Validity And Reliability in Research
Validity And Reliability in Research
Empirically sound research includes data that is both valid and reliable. In broad terms, validity and reliability are measures of accuracy in health education research. The study design, including sample size, methodology, and analyses must be carefully monitored to accurately assess the soundness of the results. Highly credible research is built on the basis of controlling both internal and external validity, in order to generalize the study results to other similar populations (Cottrell & McKenzie, 2011). In epidemiological studies, validity of screenings and tests is defined as the “ability to distinguish between who has a disease and who does not" (Gordis, 2009, p. 89). Validity is measured by sensitivity and specificity, that measure the tests rate of correctly identifying those who have or do not have the disease (Gordis, 2009). Reliability refers to the repeatability of a test, as sound research must be replicable in order to be useful (Gordis, 2009). Intrasubject, intraobserver, and interobserver variations may occur that affect study reliability, as naturally occurring changes in subjects or biases within the observation process may alter study outcomes. Controlling for both valid and reliability requires the use of specific statistical tests, such as the kappa statistic, to ensure the study provides credible results (Rosner, 2011).
As an example, a recent study of the benefits of chocolate milk on football player cognition, provides multiple blatant examples of study invalidity. The study examined one brand, which ultimately was discovered to be a corporate partner of the University of Maryland. The study was conducted with no treatment and control group, no additional brands included in the study, nor publication of results before it was publicized as a successful study (Belluz, 2016). Rather, the first publication of results was located on the milk producer’s website, therefore no peer review occurred before it the product marketing had begun. The university is currently conducting an internal investigation after media criticism brought attention to the lack of validity. A reliability error would include a study with a sample size that is too small to produce consistent results. For example, a small study measuring the mean cholesterol level in older adults taking a particular statin drug would need to have a power-based sample size test to determine the number of participants necessary to be deemed reliable (Rosner, 2011). If only 20 older adults are measured, it would be highly improbable that the mean rate would remain constant if another 20 participants were measured. In other words, it is not a repeatable test because it does not meet the sample size criteria for such a study.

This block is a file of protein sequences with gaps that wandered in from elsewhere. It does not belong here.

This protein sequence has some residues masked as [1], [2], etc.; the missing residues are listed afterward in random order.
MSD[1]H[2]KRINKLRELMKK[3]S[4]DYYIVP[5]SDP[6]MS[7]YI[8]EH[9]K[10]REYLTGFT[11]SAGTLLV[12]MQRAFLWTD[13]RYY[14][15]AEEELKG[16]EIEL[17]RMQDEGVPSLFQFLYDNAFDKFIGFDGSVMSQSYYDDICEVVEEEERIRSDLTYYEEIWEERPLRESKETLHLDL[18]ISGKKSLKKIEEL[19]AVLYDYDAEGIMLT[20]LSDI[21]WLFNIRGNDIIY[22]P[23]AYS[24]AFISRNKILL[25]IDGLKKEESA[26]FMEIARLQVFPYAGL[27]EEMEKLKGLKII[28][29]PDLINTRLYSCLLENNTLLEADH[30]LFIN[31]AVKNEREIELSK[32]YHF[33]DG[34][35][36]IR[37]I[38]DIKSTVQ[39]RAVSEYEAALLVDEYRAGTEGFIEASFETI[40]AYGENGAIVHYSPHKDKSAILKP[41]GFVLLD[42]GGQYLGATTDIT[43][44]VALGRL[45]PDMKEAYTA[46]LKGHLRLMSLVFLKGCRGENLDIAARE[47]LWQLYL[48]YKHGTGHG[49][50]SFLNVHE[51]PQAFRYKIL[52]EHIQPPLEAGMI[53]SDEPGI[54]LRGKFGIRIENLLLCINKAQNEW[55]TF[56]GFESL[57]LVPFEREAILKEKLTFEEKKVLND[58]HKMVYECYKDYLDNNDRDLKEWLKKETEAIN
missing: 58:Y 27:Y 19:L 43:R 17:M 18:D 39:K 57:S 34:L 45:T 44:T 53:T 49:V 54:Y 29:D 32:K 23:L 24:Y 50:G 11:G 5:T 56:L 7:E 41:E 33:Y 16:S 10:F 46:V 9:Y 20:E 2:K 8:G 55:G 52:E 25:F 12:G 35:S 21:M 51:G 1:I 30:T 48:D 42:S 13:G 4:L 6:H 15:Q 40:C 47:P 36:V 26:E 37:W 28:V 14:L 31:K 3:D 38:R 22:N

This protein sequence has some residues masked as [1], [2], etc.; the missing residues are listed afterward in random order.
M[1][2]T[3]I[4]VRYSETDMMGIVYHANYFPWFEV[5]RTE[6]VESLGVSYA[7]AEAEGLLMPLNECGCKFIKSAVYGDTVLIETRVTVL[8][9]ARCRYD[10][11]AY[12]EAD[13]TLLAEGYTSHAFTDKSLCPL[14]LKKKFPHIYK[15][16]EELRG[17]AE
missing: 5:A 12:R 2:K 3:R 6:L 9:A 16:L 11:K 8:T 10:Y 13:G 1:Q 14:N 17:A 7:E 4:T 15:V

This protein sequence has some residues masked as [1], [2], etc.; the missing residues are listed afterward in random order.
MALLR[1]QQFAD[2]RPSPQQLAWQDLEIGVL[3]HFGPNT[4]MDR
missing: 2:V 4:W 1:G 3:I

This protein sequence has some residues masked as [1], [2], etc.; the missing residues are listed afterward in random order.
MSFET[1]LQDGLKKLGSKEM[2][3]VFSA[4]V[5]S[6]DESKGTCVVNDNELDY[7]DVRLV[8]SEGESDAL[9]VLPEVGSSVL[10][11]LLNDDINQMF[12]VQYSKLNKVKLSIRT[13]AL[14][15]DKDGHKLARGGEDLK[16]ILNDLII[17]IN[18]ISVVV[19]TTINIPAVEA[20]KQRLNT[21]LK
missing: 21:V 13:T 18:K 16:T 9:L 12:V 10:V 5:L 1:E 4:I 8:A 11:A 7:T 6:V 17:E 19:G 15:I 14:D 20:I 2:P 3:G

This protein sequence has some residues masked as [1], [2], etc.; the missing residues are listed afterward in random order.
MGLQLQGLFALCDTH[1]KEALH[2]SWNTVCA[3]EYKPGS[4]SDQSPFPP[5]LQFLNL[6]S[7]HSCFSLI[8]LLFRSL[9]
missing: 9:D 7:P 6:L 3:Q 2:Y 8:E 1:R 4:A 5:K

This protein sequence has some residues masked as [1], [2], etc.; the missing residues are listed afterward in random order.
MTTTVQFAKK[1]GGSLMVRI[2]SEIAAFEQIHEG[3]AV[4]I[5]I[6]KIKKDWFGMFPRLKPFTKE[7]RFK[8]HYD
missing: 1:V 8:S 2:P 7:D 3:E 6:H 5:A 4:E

The differences between the two measures of research quality are significant and fairly distinct. In order to better explain the concepts, a simpler definition may be that validity measures the strength and accuracy of the test, while reliability measures test consistency over multiple tests. Student researchers, in particular, must understand the concepts of validity and reliability, and identify the appropriate tests for each aspect, in order to conduct a sound study. When conducting dissertation research, the dissertation committee members will oversee the validity and reliability of the study, monitoring for a sound plan and study design, including appropriate methods, sample size, analysis, and reporting. These steps must be developed in the early stages of planning to ensure the data and outcome can be evaluated for accuracy.
As an example, a quantitative dissertation research project that examines specific health determinants of midlife women would require a valid methodology, such as an acceptable questionnaire, void of intentional bias and clearly written in language that is appropriate for the sample group, in order to accurately measure the associated variables. The questionnaire would have to be distributed to a large enough sample group in order to be considered reliable, and analyzed as determined in the study design, with oversight from the dissertation committee. If appropriate, the results may then be generalized to similar groups or to the larger population represented by the sample.
Belluz, J. (2016, January 16). The incredible tale of irresponsible chocolate milk research at the University of Maryland. Vox Science & Health. Retrieved from http://www.vox.com/ 2016/1/16/10777050/university-of-maryland-chocolate-milk
Cottrell, R. R., & McKenzie, J. F. (2011). Health promotion & education research methods: Using the five-chapter thesis/dissertation model (2nd ed.). Sudbury, MA: Jones and Bartlett.
Gordis, L. (2009). Epidemiology. (5th ed.). Philadelphia, PA: Saunders Elsevier.
Rosner, B. (2011). Fundamentals of biostatistics (7th ed.). Boston, MA: Brooks/Cole.